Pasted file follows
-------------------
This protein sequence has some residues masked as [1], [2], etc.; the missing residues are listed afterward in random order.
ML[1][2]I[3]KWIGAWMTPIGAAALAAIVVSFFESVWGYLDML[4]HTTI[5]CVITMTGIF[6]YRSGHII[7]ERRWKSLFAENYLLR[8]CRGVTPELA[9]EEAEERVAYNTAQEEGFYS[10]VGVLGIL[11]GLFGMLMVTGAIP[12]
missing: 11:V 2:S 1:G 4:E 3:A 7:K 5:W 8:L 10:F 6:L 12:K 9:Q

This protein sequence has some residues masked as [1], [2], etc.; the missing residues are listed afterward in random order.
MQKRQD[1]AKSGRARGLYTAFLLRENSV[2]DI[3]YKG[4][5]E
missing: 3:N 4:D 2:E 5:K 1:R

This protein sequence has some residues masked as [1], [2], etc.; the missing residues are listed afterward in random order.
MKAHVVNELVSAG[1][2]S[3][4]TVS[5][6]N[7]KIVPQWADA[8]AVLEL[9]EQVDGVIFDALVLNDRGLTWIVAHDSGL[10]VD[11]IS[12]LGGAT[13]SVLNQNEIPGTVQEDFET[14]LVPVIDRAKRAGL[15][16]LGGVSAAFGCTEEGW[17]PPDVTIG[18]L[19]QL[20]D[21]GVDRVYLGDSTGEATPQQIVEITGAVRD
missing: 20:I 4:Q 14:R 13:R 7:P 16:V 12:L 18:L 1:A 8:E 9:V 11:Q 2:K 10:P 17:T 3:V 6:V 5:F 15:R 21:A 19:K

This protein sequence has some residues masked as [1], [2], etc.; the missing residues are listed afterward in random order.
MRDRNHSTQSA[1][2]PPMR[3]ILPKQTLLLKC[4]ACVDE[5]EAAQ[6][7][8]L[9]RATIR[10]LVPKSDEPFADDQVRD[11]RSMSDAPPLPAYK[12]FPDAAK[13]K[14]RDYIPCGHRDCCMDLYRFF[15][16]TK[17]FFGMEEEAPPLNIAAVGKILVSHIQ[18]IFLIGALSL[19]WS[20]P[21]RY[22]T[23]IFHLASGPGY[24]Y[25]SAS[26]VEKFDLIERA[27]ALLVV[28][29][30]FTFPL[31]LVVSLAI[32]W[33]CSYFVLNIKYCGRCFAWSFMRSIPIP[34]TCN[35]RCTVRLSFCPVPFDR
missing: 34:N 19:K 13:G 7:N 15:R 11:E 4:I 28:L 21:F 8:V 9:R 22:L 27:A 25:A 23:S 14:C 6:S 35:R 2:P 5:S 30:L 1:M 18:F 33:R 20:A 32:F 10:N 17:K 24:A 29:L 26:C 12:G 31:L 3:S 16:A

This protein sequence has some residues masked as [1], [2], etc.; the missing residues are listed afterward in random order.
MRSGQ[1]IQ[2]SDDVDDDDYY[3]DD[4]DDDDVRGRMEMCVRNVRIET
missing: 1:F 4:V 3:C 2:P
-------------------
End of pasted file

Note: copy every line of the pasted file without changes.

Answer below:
This protein sequence has some residues masked as [1], [2], etc.; the missing residues are listed afterward in random order.
ML[1][2]I[3]KWIGAWMTPIGAAALAAIVVSFFESVWGYLDML[4]HTTI[5]CVITMTGIF[6]YRSGHII[7]ERRWKSLFAENYLLR[8]CRGVTPELA[9]EEAEERVAYNTAQEEGFYS[10]VGVLGIL[11]GLFGMLMVTGAIP[12]
missing: 11:V 2:S 1:G 4:E 3:A 7:K 5:W 8:L 10:F 6:L 12:K 9:Q

This protein sequence has some residues masked as [1], [2], etc.; the missing residues are listed afterward in random order.
MQKRQD[1]AKSGRARGLYTAFLLRENSV[2]DI[3]YKG[4][5]E
missing: 3:N 4:D 2:E 5:K 1:R

This protein sequence has some residues masked as [1], [2], etc.; the missing residues are listed afterward in random order.
MKAHVVNELVSAG[1][2]S[3][4]TVS[5][6]N[7]KIVPQWADA[8]AVLEL[9]EQVDGVIFDALVLNDRGLTWIVAHDSGL[10]VD[11]IS[12]LGGAT[13]SVLNQNEIPGTVQEDFET[14]LVPVIDRAKRAGL[15][16]LGGVSAAFGCTEEGW[17]PPDVTIG[18]L[19]QL[20]D[21]GVDRVYLGDSTGEATPQQIVEITGAVRD
missing: 20:I 4:Q 14:R 13:R 7:P 16:V 12:L 18:L 1:A 8:E 9:V 11:Q 2:K 10:P 17:T 3:V 6:V 5:F 15:R 21:A 19:K

This protein sequence has some residues masked as [1], [2], etc.; the missing residues are listed afterward in random order.
MRDRNHSTQSA[1][2]PPMR[3]ILPKQTLLLKC[4]ACVDE[5]EAAQ[6][7][8]L[9]RATIR[10]LVPKSDEPFADDQVRD[11]RSMSDAPPLPAYK[12]FPDAAK[13]K[14]RDYIPCGHRDCCMDLYRFF[15][16]TK[17]FFGMEEEAPPLNIAAVGKILVSHIQ[18]IFLIGALSL[19]WS[20]P[21]RY[22]T[23]IFHLASGPGY[24]Y[25]SAS[26]VEKFDLIERA[27]ALLVV[28][29][30]FTFPL[31]LVVSLAI[32]W[33]CSYFVLNIKYCGRCFAWSFMRSIPIP[34]TCN[35]RCTVRLSFCPVPFDR
missing: 34:N 19:K 13:G 7:N 15:R 11:E 4:I 28:L 21:F 8:V 9:R 22:L 27:A 25:A 23:S 14:C 6:S 35:R 2:P 5:S 30:L 1:M 18:F 33:R 20:A 32:F 10:N 17:K 24:A 29:L 26:C 12:G 31:L 3:S 16:A

This protein sequence has some residues masked as [1], [2], etc.; the missing residues are listed afterward in random order.
MRSGQ[1]IQ[2]SDDVDDDDYY[3]DD[4]DDDDVRGRMEMCVRNVRIET
missing: 1:F 4:V 3:C 2:P